No special advisor yet for OCOT compulsory certification review

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Ottawa Construction News staff writer

The provincial government still hasn’t decided on who will be the special advisor to review the Ontario College of Trades (OCOT) compulsory certification processes.

“We’re still determining how we can most effectively fulfill our platform commitment to move forward with the special advisor,” said Zak Paget, a spokeperson for the Ministry of Trades, Colleges and Education.  “No decisions have been made regrding the appointment.”

In the election campaign, Premier Kathleen Wynne announced the review and decision to “pause” OCOT’s process to certify general carpentry and other trades as compulsory.

The provincial government has put a “pause” on the Ontario College of Trade’s (OCOT) process to certify general carpentry and other trades as compulsory, as it prepares to appoint a special advisor to review its processes.

Zak Paget, a spokesperson for the Ministry of Trades, Colleges and Education, which oversees the OCOT, said the decision on who the advisor will be will be made in the “near future.”

Premier Kathleen Wynne announced the review during the election campaign, observing in Sudbury comments reported by the Canadian Broadcasting Corporation that “It’s a very new entity.”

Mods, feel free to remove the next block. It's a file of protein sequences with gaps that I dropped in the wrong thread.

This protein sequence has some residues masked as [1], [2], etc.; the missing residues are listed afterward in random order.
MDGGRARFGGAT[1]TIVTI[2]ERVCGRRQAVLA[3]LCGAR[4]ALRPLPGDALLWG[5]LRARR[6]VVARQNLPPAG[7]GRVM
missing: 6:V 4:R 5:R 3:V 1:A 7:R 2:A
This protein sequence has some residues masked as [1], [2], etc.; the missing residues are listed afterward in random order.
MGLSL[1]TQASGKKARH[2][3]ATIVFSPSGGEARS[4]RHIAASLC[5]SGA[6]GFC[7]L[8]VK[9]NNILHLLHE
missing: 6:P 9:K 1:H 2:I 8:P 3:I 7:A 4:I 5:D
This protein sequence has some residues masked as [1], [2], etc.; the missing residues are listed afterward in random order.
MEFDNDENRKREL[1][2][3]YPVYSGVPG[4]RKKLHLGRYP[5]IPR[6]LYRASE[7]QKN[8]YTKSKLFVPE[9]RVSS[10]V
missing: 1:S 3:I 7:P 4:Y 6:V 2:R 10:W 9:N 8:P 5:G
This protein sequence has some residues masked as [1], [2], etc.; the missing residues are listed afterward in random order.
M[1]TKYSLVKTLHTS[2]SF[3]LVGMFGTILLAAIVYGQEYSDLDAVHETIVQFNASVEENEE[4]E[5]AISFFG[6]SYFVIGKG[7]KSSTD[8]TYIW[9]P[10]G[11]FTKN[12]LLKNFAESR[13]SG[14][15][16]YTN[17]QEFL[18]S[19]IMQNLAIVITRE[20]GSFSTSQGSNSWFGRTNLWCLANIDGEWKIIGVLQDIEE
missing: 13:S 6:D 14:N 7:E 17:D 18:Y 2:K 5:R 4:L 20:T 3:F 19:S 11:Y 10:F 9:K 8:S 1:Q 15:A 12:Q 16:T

“Figuring out whether the scope of its authority is the right scope, and in the interim, putting a moratorium on any more compulsory trades being identified while we do that review – that’s the responsible thing to do,” she was quoted as saying.

Now that the Liberals have a solid majority, of course, there is nothing stopping Wynne and her cabinet in moving forward with the campaign platform promises.

The Carpenters Union has been seeking compulsory certification, but there are concerns – esepcially among members of the labourers’ union – about scope-of-work conflicts, in determining whether tasks that have been performed by labourers would be deemed “carpentry” and thus restricted to carpenters.

Of course, non-union contractors continue to voice objections to the compulsory certificaiton process and the even the OCOT’s existence; however that doesn’t appear to be at risk with the Liberal majority government.

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